Jeff shares a wonderful analogy: You are the movie screen that no movie can ever stick to. The movie screen allows all stories to play, and yet you are not the stories.

Anger can appear and disappear in what you are, but there is no angry person. There is fear, but no fearful person. There is sadness, but no sad person.

In other words, you are only feeling something, not being something. You can feel like a failure, but you cannot be a failure. Same goes with success.

Stories of success and failure appear in what you are, but what you are remains untouched. You are not made less by feelings or stories of failure, neither are you made complete by feelings or stories of success.

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Beyond Image

When you discover who you really are – the wide-open space that holds everything – you discover that failure, illness, ugliness, helplessness, uncertainty, and weaknesses are there to be embraced, not avoided. All waves – including the ones we fear the most, including the ones that seem most threatening to who we are – are already embraced by life’s ocean. What you are is not an image, and it cannot be threatened by any wave. Only an image can be threatened.

Using the concept of the movie screen, images are projected onto you. You know that a violent movie doesn’t make the screen (what you are) violent.

Remember, no image can stick to you. Suffering begins when you become attached to the images; when you start holding up an image of yourself.

To hold up an image of a positive person, you resist negative thoughts and feelings. To hold up an image of a successful person, you resist thoughts and feelings of failure. You get the picture.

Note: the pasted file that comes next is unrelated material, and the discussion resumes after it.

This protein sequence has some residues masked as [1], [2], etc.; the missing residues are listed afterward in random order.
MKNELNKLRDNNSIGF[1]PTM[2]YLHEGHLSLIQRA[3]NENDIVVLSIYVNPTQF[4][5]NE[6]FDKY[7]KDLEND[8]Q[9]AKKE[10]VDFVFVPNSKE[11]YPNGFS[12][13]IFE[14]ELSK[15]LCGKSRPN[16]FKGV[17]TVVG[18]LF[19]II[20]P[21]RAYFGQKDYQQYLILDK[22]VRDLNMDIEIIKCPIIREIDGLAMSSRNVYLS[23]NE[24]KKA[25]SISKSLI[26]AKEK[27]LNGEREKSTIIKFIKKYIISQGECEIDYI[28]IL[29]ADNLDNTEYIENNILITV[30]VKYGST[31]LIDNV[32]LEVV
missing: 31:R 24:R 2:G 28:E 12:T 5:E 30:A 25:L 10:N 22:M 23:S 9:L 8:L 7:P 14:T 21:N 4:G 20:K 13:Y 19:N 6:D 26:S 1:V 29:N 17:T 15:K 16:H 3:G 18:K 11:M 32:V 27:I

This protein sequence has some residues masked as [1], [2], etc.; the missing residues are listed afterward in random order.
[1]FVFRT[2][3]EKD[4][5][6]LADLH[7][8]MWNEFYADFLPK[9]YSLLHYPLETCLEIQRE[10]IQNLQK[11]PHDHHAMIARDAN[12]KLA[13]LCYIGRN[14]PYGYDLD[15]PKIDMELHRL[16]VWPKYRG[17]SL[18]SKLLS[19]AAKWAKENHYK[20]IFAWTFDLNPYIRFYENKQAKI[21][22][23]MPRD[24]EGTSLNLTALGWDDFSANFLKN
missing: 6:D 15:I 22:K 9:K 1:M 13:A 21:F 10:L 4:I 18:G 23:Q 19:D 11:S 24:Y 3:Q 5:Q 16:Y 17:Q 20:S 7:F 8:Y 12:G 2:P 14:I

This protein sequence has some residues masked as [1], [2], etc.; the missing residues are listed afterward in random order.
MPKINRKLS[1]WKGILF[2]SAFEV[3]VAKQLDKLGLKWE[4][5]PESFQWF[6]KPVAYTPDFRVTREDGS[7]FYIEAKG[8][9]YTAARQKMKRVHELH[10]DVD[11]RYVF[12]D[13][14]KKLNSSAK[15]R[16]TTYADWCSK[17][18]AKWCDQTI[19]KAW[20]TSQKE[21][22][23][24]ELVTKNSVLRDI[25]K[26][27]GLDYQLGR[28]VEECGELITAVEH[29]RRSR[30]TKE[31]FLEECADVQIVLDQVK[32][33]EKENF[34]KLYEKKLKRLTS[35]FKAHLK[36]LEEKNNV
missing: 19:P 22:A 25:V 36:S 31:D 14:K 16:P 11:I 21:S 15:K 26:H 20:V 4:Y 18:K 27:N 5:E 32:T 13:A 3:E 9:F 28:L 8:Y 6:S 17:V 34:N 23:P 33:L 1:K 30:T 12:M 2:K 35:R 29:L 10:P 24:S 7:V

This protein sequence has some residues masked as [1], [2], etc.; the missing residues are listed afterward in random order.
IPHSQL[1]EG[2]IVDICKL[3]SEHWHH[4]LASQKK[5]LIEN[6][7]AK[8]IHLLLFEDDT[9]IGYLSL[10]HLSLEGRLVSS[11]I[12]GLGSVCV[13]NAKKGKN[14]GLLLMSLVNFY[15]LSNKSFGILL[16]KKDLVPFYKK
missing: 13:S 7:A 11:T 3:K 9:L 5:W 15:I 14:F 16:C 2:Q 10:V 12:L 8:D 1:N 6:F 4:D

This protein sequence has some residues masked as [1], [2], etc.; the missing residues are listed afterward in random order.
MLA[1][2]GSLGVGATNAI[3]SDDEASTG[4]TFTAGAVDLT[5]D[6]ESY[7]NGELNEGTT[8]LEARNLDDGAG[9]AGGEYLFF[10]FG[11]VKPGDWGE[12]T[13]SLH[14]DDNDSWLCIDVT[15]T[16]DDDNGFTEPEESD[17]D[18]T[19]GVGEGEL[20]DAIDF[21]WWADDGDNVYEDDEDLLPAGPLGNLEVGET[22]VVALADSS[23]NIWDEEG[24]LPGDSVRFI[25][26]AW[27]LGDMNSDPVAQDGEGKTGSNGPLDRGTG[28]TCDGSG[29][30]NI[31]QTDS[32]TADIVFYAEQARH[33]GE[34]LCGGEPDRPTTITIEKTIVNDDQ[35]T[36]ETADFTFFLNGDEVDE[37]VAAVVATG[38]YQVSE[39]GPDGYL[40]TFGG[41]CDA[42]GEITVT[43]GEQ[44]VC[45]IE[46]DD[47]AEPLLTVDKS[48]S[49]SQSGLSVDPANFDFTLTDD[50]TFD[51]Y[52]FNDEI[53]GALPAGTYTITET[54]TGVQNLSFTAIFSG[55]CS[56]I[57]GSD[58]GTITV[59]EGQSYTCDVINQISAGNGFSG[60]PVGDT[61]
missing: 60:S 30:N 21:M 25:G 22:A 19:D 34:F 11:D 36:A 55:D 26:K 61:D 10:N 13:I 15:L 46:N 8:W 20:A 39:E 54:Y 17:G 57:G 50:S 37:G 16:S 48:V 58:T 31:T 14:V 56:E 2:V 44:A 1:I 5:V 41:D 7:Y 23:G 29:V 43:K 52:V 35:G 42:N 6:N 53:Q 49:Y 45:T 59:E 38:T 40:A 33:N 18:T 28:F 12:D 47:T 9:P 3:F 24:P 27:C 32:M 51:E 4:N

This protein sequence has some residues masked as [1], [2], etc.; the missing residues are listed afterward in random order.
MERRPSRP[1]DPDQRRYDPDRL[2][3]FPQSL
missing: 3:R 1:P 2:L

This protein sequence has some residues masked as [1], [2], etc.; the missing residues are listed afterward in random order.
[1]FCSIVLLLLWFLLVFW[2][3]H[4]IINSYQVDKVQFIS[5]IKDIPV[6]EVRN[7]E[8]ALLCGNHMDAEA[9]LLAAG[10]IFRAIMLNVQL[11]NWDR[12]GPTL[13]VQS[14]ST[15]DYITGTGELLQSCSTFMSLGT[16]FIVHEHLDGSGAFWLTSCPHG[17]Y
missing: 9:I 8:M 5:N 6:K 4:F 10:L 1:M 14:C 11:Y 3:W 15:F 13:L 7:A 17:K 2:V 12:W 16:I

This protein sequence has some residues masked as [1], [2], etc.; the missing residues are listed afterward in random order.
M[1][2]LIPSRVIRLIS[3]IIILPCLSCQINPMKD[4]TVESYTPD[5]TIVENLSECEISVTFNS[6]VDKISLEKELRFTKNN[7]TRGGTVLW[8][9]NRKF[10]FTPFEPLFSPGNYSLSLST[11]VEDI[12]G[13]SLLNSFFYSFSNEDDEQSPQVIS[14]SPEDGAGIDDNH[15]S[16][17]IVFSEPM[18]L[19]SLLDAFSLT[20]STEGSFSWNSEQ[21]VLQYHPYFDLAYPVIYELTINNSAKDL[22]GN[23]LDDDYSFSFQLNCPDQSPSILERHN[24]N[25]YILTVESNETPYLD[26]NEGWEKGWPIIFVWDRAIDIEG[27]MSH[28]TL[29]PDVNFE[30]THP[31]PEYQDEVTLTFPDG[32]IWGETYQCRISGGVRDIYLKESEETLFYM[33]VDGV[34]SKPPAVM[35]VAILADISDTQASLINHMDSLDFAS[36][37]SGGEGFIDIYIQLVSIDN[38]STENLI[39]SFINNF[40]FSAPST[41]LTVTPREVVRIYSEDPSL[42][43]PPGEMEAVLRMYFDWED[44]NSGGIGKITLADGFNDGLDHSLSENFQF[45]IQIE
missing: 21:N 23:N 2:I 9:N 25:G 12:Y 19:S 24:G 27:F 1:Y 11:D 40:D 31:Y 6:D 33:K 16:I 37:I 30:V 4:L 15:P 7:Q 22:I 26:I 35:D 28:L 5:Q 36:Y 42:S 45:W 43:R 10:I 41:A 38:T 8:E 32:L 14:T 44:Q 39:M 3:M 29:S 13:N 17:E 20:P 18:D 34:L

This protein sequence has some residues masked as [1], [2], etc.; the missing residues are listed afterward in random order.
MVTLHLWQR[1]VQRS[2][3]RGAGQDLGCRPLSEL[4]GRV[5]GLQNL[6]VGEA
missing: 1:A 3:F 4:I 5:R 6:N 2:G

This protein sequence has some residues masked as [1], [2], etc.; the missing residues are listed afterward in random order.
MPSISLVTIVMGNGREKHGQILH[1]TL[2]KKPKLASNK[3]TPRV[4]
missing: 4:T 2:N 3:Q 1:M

The moment we hold up any image of ourselves, we will be in conflict with thoughts. We will be at war with ourselves. We go to war in defense of images.

Jeff echoes the core teaching of A Course in Miracles: “Nothing real can be threatened.”

Only images can be threatened. When we discover who really are, that we are beyond images, we’ll realize there is nothing to defend. Therein lies our freedom and peace.

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True Healing

We believe that healing is the absence of pain, illness, discomfort. But true healing has nothing to do with escaping these waves of experience. The healing you really long for is the deepest acceptance of pain, the end of all illusions. The healing you really long for is the healing from your identity as the victim of pain. We don’t really want to be free from pain, we want to be free from the image of ourselves as “the one who is in pain.” We don’t really want freedom from pain; we want the deepest acceptance in the pain.

What word comes to your mind when you hear the word “freedom”? Out? In the context of true healing, it’s quite the opposite: IN. Freedom is when we deeply accept ourselves in pain, illness, or whatever we experience.

True healing is not about escaping suffering and reaching wholeness in the future. It’s about having compassion for yourself, openly seeing the wholeness, here and now, in the heart of suffering.

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Always in Love

Nobody has ever found love – as if love were something you could lose in the first place! You didn’t really find what you were looking for. What really happened was that, for a moment, your search for love fell away. The seeker didn’t find love – the seeker disappeared! The search came to rest. You briefly stopped looking for love, and the love that was always there revealed itself.

After all this time, love has always been there! We are always in love.

We might think love comes from outside of us, from another person. But the feeling and the experience of love always happen within us.

Jeff explains that “I” don’t fall in love with “you.” It’s the illusion of “I” and “you” that falls away. We call it “falling in love” because the illusion of separation falls, and what remains is the love that has always been there. Always was. Always will.

The love that we seek from another is the deepest acceptance of the love that we already are.

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Hurt Loves

Our love is vast enough to hold any amount of hurt, any intensity of pain. And so we continue to relate, to stay together, even in the presence of hurt.

Yes, here is the key to breaking through all relationship conflict: if I want to stay connected with you in this moment, I must deeply allow any hurt that appears.